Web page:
One of the great scholarly works of the early twentieth century was Max Farrand's The Records of the Federal Convention of 1787.
One of the great scholarly works of the early twentieth century was Max Farrand's The Records of the Federal Convention of 1787. Published in 1911, Farrand's work gathered the documentary records of the Constitutional Convention into four volumes (three of which are included in this online collection) containing the materials necessary to study the workings of the Constitutional Convention. According to Farrand's introduction, at the close of the convention, the secretary, William Jackson, delivered all the materials to the president of the convention, George Washington, who turned these papers over to the Department of State in 1796. In 1818, Congress ordered that the records be printed, which was done under the supervision of the Secretary of State John Q. Adams, in 1819.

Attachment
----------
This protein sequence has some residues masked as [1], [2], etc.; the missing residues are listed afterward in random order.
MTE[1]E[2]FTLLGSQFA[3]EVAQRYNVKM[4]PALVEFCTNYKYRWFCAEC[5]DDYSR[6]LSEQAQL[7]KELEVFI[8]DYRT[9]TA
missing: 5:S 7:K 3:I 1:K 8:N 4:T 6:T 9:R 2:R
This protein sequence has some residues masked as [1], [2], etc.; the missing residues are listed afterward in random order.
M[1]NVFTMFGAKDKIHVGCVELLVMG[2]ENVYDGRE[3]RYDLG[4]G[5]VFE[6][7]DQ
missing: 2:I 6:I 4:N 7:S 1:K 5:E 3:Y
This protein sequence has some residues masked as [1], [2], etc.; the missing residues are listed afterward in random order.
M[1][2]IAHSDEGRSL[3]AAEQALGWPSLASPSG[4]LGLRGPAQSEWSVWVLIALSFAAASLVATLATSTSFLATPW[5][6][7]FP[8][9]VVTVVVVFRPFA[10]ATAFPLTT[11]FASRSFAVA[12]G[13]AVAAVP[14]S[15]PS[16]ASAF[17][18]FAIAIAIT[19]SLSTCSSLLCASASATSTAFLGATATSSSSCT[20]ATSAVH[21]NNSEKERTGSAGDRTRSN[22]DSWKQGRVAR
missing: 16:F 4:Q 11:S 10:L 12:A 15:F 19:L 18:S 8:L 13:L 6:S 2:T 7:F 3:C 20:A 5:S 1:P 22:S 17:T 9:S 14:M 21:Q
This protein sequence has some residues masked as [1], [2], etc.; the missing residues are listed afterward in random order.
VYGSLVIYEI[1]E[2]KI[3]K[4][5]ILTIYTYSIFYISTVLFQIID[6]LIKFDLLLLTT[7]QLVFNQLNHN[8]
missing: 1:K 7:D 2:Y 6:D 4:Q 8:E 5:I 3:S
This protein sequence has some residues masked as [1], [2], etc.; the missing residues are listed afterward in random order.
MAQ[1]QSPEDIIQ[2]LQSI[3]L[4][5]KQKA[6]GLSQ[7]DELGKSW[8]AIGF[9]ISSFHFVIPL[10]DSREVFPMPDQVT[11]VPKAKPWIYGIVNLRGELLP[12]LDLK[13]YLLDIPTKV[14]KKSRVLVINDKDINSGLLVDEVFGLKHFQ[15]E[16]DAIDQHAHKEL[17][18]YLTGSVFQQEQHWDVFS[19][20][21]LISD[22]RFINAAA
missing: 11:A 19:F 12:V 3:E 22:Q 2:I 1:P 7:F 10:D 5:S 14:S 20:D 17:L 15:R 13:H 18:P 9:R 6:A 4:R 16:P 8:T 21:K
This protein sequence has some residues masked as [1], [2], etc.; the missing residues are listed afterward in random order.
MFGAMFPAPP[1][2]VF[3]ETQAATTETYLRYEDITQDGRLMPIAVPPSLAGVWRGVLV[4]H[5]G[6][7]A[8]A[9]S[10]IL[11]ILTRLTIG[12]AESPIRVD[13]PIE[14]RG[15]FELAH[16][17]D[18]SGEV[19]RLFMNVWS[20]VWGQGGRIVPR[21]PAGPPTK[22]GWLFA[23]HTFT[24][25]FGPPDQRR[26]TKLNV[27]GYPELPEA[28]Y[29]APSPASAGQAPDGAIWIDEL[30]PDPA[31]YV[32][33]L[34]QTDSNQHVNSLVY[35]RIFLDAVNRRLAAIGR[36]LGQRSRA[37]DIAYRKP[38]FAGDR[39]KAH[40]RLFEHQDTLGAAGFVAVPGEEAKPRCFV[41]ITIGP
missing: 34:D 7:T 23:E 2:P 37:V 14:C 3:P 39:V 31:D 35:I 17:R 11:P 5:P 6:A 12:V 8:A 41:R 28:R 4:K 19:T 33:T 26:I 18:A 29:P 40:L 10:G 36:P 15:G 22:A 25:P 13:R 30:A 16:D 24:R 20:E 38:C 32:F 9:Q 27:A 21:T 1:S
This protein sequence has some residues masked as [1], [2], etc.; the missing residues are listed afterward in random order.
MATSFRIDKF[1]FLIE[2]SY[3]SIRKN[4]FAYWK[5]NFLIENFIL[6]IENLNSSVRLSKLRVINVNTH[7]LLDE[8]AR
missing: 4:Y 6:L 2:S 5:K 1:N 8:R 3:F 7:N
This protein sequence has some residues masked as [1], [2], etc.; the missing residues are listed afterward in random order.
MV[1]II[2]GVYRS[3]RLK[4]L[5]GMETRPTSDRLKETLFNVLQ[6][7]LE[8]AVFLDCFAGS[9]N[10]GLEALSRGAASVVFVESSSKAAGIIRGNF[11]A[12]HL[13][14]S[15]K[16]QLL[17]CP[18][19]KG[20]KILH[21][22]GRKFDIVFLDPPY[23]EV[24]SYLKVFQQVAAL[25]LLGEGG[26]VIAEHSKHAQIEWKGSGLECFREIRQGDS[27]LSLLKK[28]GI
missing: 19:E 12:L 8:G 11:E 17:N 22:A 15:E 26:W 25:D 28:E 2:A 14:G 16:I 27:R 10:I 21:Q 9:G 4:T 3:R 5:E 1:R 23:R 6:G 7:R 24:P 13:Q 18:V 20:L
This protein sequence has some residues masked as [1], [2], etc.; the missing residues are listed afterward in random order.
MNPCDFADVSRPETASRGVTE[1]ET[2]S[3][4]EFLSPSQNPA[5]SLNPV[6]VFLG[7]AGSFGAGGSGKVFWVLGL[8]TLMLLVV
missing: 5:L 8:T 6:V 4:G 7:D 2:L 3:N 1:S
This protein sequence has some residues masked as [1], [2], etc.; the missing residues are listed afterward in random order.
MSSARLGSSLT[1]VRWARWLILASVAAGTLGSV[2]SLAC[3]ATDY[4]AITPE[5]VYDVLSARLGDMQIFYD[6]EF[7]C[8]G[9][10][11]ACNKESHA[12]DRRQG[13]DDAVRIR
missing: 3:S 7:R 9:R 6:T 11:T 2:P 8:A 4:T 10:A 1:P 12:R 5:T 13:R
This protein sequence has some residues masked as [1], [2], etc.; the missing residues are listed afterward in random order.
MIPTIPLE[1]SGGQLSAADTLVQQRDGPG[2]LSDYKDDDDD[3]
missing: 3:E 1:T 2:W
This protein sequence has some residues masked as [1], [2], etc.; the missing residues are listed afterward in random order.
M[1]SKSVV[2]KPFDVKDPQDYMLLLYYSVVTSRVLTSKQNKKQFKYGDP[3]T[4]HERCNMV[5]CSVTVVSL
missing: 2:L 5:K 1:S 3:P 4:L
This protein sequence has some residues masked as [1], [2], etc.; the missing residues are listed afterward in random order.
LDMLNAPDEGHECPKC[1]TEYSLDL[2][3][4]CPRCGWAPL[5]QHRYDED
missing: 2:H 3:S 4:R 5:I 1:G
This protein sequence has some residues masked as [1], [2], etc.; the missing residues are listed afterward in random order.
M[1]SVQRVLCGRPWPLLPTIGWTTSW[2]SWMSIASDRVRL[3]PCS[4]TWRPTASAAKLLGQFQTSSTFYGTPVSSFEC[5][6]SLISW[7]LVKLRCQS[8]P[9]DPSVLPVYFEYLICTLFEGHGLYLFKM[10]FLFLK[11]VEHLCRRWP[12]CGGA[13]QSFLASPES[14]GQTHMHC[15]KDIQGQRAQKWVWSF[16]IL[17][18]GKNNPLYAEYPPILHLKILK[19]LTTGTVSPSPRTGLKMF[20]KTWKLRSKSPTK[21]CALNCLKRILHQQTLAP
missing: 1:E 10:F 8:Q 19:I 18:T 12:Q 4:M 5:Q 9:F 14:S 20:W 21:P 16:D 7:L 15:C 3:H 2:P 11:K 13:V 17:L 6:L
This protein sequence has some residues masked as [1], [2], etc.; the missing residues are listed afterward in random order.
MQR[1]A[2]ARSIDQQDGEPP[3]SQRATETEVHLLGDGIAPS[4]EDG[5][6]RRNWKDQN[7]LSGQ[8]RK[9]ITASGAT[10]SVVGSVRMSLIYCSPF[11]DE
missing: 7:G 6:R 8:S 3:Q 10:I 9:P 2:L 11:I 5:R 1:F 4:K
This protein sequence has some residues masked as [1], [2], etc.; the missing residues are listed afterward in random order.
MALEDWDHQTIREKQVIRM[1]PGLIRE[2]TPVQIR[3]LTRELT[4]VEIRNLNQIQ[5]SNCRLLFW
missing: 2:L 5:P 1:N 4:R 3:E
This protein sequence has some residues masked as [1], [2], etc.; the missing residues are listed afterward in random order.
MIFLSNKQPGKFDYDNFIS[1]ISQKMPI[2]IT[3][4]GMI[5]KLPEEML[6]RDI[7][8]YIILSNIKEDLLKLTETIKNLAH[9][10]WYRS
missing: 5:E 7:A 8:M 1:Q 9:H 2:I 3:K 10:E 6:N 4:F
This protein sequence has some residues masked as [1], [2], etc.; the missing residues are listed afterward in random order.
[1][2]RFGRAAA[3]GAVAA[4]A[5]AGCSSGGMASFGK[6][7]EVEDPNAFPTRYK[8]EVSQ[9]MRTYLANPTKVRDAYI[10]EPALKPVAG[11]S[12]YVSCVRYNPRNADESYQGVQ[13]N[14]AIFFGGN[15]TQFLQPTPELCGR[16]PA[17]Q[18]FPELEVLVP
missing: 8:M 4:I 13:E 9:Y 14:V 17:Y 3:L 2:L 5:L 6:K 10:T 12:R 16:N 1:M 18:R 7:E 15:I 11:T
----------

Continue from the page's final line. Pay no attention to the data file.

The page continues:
Farrand's Records remains the single best source for discussions of the Constitutional Convention. The notes taken at that time by James Madison, and later revised by him, form the largest single block of material other than the official proceedings. The three volumes also includes notes and letters by many other participants, as well as the various constitutional plans proposed during the convention.
If you have a question regarding the Farrand’s Records, please contact the Law Library of Congress through our Ask A Librarian service.
This collection is available here.